In a reactor at the National Fusion Research Institute (NFRI) in South Korea, a team managed to keep superheated plasma – one of the four states of matter – in a steady state for more than a minute, a new record.
The Korean Superconducting Tokamak Advanced Research (KSTAR) tokamak-type nuclear fusion reactor has achieved a world record of 70 seconds in high-performance plasma operation.
The new record marks another step towards nuclear fusion as a potentially limitless source of energy.
A fully non-inductive operation mode – called a "high poloidal beta scenario" – has been used to achieve this long and steady state of operation using high-power neutral beam. Various techniques, including a rotating 3D field, have been applied to alleviate the accumulated heat fluxes on the plasma-facing components.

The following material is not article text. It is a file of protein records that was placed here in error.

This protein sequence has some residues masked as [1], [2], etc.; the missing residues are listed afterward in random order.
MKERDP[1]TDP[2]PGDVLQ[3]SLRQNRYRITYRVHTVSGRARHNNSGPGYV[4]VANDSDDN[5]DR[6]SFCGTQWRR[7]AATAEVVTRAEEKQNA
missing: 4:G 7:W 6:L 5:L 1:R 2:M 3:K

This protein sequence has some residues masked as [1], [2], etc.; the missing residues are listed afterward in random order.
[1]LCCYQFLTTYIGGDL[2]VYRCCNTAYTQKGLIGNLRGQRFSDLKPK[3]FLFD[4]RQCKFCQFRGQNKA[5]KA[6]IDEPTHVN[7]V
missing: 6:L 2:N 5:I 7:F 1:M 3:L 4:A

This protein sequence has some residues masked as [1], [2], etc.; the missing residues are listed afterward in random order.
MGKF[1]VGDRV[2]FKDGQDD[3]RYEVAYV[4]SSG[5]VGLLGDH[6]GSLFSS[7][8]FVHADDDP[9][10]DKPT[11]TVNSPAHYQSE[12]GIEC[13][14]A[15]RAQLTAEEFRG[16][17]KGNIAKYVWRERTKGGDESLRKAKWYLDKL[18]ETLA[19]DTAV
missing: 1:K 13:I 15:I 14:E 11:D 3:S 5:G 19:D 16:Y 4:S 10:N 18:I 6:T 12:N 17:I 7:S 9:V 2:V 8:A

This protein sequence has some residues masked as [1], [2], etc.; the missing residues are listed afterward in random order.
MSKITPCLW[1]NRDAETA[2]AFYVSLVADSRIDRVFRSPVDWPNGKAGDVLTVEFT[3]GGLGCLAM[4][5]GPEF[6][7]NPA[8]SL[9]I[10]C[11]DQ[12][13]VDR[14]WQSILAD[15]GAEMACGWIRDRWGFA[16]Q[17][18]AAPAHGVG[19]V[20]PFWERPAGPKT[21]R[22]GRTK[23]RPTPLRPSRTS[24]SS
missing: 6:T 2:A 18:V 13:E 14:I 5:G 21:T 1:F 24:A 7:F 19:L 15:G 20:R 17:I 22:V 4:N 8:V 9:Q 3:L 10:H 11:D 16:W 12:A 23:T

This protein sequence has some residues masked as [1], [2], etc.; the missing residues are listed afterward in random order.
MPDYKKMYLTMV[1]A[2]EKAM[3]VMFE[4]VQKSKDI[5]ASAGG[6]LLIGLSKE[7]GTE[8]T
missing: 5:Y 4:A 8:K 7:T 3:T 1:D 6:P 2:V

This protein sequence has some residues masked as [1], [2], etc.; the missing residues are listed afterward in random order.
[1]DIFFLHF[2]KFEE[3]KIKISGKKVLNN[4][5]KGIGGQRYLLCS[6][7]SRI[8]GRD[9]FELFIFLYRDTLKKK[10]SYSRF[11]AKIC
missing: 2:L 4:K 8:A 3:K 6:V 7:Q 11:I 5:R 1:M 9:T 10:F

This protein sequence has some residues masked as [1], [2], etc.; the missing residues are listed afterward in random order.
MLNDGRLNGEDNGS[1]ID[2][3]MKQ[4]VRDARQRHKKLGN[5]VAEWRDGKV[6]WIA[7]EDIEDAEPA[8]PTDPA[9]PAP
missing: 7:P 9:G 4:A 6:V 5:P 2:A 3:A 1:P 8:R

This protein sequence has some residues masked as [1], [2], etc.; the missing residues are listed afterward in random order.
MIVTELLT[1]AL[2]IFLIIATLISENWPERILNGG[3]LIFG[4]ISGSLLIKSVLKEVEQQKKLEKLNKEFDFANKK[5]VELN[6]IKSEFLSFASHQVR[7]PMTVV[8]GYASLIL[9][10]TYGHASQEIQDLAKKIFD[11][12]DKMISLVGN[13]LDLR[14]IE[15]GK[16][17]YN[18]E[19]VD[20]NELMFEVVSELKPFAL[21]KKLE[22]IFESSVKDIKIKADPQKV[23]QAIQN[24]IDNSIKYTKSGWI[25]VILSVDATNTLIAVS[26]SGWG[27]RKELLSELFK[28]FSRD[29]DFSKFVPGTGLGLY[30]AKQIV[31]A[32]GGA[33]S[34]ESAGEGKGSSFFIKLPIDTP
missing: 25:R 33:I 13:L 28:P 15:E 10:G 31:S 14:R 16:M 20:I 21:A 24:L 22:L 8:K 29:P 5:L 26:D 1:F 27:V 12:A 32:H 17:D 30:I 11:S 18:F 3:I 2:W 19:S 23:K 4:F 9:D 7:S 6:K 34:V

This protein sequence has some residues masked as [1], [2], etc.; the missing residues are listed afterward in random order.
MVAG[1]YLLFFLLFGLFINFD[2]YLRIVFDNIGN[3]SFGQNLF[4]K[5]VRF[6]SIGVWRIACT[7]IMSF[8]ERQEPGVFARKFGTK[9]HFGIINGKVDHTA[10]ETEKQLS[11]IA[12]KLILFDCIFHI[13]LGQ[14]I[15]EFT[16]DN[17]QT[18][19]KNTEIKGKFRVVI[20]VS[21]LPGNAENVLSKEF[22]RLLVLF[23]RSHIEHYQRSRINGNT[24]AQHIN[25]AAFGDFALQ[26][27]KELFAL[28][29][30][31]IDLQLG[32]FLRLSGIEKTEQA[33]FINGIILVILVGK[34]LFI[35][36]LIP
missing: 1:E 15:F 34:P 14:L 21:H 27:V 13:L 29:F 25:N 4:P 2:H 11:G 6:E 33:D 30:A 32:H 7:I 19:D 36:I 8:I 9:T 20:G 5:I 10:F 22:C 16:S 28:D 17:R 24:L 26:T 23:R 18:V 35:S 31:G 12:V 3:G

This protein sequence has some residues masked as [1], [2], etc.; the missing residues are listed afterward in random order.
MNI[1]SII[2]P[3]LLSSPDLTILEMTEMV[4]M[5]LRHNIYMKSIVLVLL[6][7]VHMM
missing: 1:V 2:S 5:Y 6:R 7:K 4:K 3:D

NFRI president Keeman Kim said: "We will exert efforts for KSTAR to continuously produce world-class results, and to promote international joint research among nuclear fusion researchers."
Construction of KSTAR, a tokamak-typed nuclear fusion reactor, began in December 1995 and it was completed in August 2007. The first experiment was conducted in KSTAR in 2009. It was the first in the world to feature a fully superconducting magnet system with a central solenoid, toroidal and poloidal field coils. It measures 8.6 m high, and 8.8 m in diameter.
Tokomak-design reactors like KSTAR use magnetism to contain a toroidal-shaped plasma at temperatures of up to 300 million °C. Despite this temperature, it is necessary to cool superconducting magnets to -269°C. Inside the plasma, a few grams of deuterium and tritium atoms are stripped to the nuclei, which fuse to release energy. It is hoped that this form of nuclear energy could one day be used to generate electricity, but maintaining a steady plasma has proven very difficult.
This world record brings us one step closer to the reality of limitless energy created from plasma.